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Mass notification and risk analysis: Readers favor doing your homework

Mass notification and risk analysis: Readers favor doing your homework

YARMOUTH, Maine—Designing and installing mass notification systems is a growing segment of the security and fire market. But is it really worth conducting a risk analysis before starting a project, or is it just a waste of time and resources?

Security Systems News posed that question in a monthly poll and found that most readers—nearly three-quarters of those who responded—said that risk analysis was a valuable and even essential part of the process.

The non-scientific survey of 55 readers in May and June found that 74 percent of installers said risk analysis was valuable because it prevented overdesign and led to more-satisfied clients. Seventeen percent, however, said it was time-consuming and didn't really make much difference in the end.

Comments provided by respondents were unanimously in favor of risk analysis, however, with the opinions summed up by this reply: “Doing a risk analysis in any security operation is a no-brainer. You need to know what can impact on maximizing your end objective to design/develop a cost-efficient system.”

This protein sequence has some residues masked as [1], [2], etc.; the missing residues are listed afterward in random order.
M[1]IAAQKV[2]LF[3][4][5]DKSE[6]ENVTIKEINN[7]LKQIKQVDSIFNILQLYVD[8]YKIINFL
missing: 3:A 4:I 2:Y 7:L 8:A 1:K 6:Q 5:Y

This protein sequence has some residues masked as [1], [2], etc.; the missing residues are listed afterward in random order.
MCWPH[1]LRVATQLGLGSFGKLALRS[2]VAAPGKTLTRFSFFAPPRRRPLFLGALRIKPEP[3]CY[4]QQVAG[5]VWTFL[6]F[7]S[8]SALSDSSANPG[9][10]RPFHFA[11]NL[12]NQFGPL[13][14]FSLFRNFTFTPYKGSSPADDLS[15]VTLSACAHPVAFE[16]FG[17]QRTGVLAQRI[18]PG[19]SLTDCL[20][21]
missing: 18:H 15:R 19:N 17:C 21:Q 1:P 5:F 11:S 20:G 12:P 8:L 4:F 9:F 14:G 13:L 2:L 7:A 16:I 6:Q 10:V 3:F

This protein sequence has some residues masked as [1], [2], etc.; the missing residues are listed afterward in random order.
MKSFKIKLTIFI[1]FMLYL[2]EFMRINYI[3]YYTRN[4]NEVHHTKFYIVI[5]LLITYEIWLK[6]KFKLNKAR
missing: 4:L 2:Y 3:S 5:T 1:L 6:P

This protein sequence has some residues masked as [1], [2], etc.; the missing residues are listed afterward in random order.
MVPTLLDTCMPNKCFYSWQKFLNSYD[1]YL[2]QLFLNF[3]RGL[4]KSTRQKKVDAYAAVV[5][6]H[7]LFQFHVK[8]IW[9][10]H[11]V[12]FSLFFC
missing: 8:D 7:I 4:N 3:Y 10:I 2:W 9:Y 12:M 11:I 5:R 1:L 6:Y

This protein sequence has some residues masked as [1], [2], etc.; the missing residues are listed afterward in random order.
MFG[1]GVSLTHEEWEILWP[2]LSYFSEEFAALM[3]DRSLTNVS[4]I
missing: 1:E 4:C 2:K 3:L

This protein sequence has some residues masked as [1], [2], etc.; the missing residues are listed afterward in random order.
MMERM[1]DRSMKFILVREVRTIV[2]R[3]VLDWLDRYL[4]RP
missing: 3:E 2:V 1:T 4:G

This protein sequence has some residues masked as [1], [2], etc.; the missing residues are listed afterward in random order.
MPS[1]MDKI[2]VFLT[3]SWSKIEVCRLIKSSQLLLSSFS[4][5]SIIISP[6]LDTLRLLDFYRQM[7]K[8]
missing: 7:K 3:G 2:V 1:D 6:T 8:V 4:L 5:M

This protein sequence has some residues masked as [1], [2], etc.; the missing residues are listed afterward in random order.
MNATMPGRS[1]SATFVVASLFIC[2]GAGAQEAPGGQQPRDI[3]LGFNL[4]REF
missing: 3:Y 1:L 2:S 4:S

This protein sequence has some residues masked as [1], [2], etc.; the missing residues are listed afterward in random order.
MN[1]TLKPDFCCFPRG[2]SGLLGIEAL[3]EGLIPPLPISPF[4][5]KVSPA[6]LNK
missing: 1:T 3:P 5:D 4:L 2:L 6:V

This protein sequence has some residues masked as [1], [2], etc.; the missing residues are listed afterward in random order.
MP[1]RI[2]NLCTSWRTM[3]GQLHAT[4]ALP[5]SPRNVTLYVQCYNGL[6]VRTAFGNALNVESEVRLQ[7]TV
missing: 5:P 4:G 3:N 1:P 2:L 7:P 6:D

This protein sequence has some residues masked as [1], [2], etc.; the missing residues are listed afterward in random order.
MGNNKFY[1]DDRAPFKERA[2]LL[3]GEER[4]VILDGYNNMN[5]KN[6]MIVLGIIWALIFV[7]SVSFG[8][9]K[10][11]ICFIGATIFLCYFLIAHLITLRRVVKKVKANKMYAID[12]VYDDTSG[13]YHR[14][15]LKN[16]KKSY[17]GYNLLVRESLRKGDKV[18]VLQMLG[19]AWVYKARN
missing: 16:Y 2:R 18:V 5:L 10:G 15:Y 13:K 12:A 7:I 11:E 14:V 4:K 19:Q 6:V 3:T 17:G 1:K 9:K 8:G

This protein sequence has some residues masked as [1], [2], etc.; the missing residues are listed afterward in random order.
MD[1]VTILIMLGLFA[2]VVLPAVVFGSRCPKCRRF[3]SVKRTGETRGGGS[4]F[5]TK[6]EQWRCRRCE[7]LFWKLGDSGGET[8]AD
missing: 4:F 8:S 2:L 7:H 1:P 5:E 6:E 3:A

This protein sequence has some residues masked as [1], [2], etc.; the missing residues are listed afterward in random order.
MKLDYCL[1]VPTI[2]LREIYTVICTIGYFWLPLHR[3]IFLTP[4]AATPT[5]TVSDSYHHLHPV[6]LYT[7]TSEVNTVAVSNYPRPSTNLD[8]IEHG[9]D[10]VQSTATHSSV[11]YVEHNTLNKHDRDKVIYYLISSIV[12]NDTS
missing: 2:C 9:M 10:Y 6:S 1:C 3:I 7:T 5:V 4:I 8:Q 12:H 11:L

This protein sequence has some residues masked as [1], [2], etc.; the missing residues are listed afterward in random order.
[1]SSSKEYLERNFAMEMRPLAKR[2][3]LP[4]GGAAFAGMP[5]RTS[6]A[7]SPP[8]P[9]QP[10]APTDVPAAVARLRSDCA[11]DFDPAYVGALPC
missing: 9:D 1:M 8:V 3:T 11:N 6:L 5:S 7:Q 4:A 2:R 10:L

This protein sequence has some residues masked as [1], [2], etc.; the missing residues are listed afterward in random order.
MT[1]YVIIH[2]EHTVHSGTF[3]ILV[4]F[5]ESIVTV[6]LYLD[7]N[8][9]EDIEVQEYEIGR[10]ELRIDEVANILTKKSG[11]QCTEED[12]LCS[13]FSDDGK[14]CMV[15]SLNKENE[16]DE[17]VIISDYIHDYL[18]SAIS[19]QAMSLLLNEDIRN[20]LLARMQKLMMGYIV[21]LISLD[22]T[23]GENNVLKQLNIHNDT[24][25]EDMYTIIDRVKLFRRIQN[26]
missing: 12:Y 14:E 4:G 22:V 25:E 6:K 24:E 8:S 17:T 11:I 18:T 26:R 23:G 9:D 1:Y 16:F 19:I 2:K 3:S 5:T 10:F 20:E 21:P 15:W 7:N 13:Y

Ralph Earl, president of Ralph F. Earl Associates Inc. of Bryn Mawr, Pa., said effective, cost-efficient and reliable communications systems need “realistic” risk analysis that is unique to the coverage area and performed by knowledgeable professionals.

“In emergency situations, the failure of risk analysis and planning immediately presents itself through equipment failure [and] poor performance, and results in a lack of clear, reliable communications among key units, personnel and other end users,” he wrote.

Dave Twining, manager of field and marketing support for GE Security Canada, agreed that taking a one-size-fits-all approach to sites and end users is not in the best interest of anyone involved.

“Risk analysis is key to what type of responses are needed,” he said. “Every site has different risks and different modes of communication needed to get the message to the right people. It all needs to be planned out.”

Ideally, the planning should extend beyond the initial phase of the project to handle the changing world of mass notification, said reader David Muklewicz.

“A properly done risk analysis and emergency response plan gives the end user a better chance of actually getting the system that they need to respond to situations,” he wrote. “Unfortunately, many people think this is a one-time function while it actually needs to be an ongoing process, as the threats and the methods of dealing with them are constantly evolving.”


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